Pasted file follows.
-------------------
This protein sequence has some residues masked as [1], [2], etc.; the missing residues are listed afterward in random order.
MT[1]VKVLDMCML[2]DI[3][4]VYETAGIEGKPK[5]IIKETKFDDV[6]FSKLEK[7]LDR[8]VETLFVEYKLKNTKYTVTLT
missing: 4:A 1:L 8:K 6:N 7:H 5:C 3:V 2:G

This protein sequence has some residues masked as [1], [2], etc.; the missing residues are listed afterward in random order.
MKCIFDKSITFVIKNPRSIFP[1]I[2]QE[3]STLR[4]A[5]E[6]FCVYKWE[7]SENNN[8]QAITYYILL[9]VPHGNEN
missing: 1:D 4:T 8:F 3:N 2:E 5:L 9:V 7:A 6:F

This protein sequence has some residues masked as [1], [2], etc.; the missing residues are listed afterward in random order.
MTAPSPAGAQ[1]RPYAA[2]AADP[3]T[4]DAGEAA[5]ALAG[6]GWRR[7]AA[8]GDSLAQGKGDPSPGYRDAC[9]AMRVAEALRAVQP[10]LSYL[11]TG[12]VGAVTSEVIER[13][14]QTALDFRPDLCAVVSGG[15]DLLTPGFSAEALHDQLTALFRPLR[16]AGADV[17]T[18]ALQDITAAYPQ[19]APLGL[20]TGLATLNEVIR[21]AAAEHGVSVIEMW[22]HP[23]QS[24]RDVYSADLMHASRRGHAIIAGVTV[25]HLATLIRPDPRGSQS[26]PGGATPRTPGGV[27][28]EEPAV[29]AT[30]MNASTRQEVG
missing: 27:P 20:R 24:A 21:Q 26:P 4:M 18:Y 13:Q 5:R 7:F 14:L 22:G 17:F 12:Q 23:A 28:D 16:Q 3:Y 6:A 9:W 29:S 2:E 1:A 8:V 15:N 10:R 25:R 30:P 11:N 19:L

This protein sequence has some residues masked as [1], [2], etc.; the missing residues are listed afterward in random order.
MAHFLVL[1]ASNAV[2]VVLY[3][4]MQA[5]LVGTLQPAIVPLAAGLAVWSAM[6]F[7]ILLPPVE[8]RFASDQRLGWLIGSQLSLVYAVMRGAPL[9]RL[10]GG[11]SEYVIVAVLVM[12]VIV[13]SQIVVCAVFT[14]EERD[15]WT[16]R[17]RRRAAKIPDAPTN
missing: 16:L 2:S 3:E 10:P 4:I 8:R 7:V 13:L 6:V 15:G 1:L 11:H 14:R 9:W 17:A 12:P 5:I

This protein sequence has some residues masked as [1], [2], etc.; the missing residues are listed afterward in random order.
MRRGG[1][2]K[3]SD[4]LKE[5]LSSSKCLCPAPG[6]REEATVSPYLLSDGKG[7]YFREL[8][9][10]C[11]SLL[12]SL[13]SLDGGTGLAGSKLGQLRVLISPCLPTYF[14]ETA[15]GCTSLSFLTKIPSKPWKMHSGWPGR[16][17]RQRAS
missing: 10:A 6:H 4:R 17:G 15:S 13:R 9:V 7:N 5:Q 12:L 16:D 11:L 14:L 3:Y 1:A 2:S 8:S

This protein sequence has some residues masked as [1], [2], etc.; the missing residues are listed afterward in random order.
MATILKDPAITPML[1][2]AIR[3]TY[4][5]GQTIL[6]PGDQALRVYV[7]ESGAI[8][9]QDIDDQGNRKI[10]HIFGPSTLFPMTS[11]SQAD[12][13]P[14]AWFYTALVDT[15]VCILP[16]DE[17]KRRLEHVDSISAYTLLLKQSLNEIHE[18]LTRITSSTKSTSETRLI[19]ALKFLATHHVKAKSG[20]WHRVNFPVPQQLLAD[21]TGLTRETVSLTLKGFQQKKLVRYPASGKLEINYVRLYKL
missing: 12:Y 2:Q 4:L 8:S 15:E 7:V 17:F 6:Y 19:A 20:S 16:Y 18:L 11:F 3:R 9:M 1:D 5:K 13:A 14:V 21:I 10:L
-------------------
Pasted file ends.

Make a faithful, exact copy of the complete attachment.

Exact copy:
This protein sequence has some residues masked as [1], [2], etc.; the missing residues are listed afterward in random order.
MT[1]VKVLDMCML[2]DI[3][4]VYETAGIEGKPK[5]IIKETKFDDV[6]FSKLEK[7]LDR[8]VETLFVEYKLKNTKYTVTLT
missing: 4:A 1:L 8:K 6:N 7:H 5:C 3:V 2:G

This protein sequence has some residues masked as [1], [2], etc.; the missing residues are listed afterward in random order.
MKCIFDKSITFVIKNPRSIFP[1]I[2]QE[3]STLR[4]A[5]E[6]FCVYKWE[7]SENNN[8]QAITYYILL[9]VPHGNEN
missing: 1:D 4:T 8:F 3:N 2:E 5:L 9:V 7:A 6:F

This protein sequence has some residues masked as [1], [2], etc.; the missing residues are listed afterward in random order.
MTAPSPAGAQ[1]RPYAA[2]AADP[3]T[4]DAGEAA[5]ALAG[6]GWRR[7]AA[8]GDSLAQGKGDPSPGYRDAC[9]AMRVAEALRAVQP[10]LSYL[11]TG[12]VGAVTSEVIER[13][14]QTALDFRPDLCAVVSGG[15]DLLTPGFSAEALHDQLTALFRPLR[16]AGADV[17]T[18]ALQDITAAYPQ[19]APLGL[20]TGLATLNEVIR[21]AAAEHGVSVIEMW[22]HP[23]QS[24]RDVYSADLMHASRRGHAIIAGVTV[25]HLATLIRPDPRGSQS[26]PGGATPRTPGGV[27][28]EEPAV[29]AT[30]MNASTRQEVG
missing: 27:P 20:R 24:A 21:Q 26:P 4:M 18:Y 13:Q 5:R 7:F 14:L 22:G 17:F 12:Q 23:A 28:D 16:Q 3:Y 6:A 9:W 29:S 2:E 1:A 8:V 15:N 10:R 25:R 30:P 11:N 19:L

This protein sequence has some residues masked as [1], [2], etc.; the missing residues are listed afterward in random order.
MAHFLVL[1]ASNAV[2]VVLY[3][4]MQA[5]LVGTLQPAIVPLAAGLAVWSAM[6]F[7]ILLPPVE[8]RFASDQRLGWLIGSQLSLVYAVMRGAPL[9]RL[10]GG[11]SEYVIVAVLVM[12]VIV[13]SQIVVCAVFT[14]EERD[15]WT[16]R[17]RRRAAKIPDAPTN
missing: 16:L 2:S 3:E 10:P 4:I 8:R 7:V 13:L 6:V 15:G 1:L 11:H 14:R 9:W 17:A 12:P 5:I

This protein sequence has some residues masked as [1], [2], etc.; the missing residues are listed afterward in random order.
MRRGG[1][2]K[3]SD[4]LKE[5]LSSSKCLCPAPG[6]REEATVSPYLLSDGKG[7]YFREL[8][9][10]C[11]SLL[12]SL[13]SLDGGTGLAGSKLGQLRVLISPCLPTYF[14]ETA[15]GCTSLSFLTKIPSKPWKMHSGWPGR[16][17]RQRAS
missing: 10:A 6:H 4:R 17:G 15:S 13:R 9:V 7:N 5:Q 12:L 16:D 11:L 14:L 3:Y 1:A 2:S 8:S

This protein sequence has some residues masked as [1], [2], etc.; the missing residues are listed afterward in random order.
MATILKDPAITPML[1][2]AIR[3]TY[4][5]GQTIL[6]PGDQALRVYV[7]ESGAI[8][9]QDIDDQGNRKI[10]HIFGPSTLFPMTS[11]SQAD[12][13]P[14]AWFYTALVDT[15]VCILP[16]DE[17]KRRLEHVDSISAYTLLLKQSLNEIHE[18]LTRITSSTKSTSETRLI[19]ALKFLATHHVKAKSG[20]WHRVNFPVPQQLLAD[21]TGLTRETVSLTLKGFQQKKLVRYPASGKLEINYVRLYKL
missing: 12:Y 2:Q 4:L 8:S 15:E 7:V 17:F 6:Y 19:A 20:S 16:Y 18:L 11:F 3:R 9:M 1:D 5:K 13:A 14:V 21:I 10:L